[Discuss-sudbury-model] Re: [Discuss-sudbury-model] how do computers influence the childīs development?

From: Scott David Gray <sdavidgray_at_gmail.com>
Date: Thu May 11 09:15:01 2006

I believe that, as with all new media, people who did not grow up with
it do not always understand it -- and that within a couple generations
the idea that computers are dangerous will feel as outlandish as the
idea that movies are dangerous (30s), that radio is dangerous (turn of
century), that plays are dangerous (17th century) or that reading is
dangerous (back a bit further).

For what it's worth, there is *no* question in my mind that young kids
who can freely use computers pick up reading, writing and spelling at
an age that is extraordinalrily young by the standards of my
generation. That on its own isn't an argument if favor in my mind --
the argument in favor is that many children's own internal compass
moves them to use the computer.

BTW, here's another couple search terms for the archives (searchable
from http://www.sudval.org/04_sear_01.html): "Television" "Video

I'd also suggest the book Killing Monsters by Gerard Jones, for people
interested in this subject.

When you search journal's I bet that you'll have a hard time finding
any concrete evidence... People on either side of the debate have
concocted flawed studies. And, more important, is the question of what
is or isn't a positive effect? If reading books or playing video games
made children demonstrably more likely to question authority, is that
good or bad?

On 5/11/06, Ilja <iljafaun_at_wanadoo.nl> wrote:
> Hi,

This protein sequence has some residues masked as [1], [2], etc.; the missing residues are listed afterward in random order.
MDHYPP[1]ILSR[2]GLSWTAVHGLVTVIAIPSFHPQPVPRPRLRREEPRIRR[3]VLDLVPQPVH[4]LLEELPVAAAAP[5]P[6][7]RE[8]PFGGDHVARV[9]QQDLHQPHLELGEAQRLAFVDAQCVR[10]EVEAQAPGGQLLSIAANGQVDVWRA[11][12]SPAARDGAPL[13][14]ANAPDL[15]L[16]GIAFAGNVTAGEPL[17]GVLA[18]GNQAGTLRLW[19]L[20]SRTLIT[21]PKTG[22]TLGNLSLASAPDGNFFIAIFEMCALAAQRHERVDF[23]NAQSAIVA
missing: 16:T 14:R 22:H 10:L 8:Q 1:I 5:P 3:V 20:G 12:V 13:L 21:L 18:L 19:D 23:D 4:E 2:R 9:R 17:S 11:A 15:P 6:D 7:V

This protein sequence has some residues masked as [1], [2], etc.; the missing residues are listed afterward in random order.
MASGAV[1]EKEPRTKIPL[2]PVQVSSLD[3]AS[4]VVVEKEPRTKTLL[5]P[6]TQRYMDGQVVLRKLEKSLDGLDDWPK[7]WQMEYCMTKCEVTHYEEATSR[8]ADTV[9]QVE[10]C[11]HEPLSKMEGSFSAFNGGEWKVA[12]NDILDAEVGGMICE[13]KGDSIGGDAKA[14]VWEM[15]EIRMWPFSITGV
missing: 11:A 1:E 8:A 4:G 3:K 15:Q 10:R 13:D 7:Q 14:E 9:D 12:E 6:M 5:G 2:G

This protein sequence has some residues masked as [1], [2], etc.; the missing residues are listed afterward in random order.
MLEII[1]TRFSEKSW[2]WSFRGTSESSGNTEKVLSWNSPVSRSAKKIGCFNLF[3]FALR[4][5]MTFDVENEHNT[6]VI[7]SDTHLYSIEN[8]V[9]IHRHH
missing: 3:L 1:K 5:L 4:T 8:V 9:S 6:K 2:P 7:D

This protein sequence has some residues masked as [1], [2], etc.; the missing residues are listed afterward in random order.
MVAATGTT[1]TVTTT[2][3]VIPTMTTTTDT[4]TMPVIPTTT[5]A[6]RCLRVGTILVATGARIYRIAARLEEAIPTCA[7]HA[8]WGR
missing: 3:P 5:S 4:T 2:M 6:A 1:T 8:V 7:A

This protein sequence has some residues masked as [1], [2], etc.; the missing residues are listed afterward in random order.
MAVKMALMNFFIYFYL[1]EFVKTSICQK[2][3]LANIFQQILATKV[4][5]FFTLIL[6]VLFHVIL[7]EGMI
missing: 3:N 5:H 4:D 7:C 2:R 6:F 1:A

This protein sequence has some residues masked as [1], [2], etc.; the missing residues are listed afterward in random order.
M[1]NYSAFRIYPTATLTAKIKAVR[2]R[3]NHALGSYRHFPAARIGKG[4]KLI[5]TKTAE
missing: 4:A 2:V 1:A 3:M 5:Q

> Since I couldnīt find a related post in the ī05 and ī06 archives i have
> taken the freedom to post this new topic.
> Iīm engaged in a sudbury inspired school and I keep wondering about the
> long-term effects of computers on the developing child.
> Iīm honest to say I was raised in an technology sceptic family and my wive
> is very much against anything with a screen. Itīs often heard in our house
> that computers are like alcohol or drugs and should be forbidden to
> youngsters just the same. Despite this somewhat prejudiced background I have
> an open mind to whatever computers may mean to younger generations and I
> would like to have some decent studies on this matter.
> Thus far, all I couldīt find were studies pro and against, focussing on
> minor effects such as the ability to do certain visual tasks or reading. I
> personally donīt care if a gamer becomes a brilliant laparoscopist or a bad
> reader. Iīm much more interested in overall well beeing.
> Does anyone know of studies caried out by acceptably neutral (nor waldorf or
> microsoft) parties on this subject?
> Thank you for your trouble,
> Ilja, from the Netherlands

-- Scott David Gray
Reply-to: sgray_at_sudval.org
Received on Thu May 11 2006 - 09:14:30 EDT

This archive was generated by hypermail 2.2.0 : Mon Jun 04 2007 - 00:03:14 EDT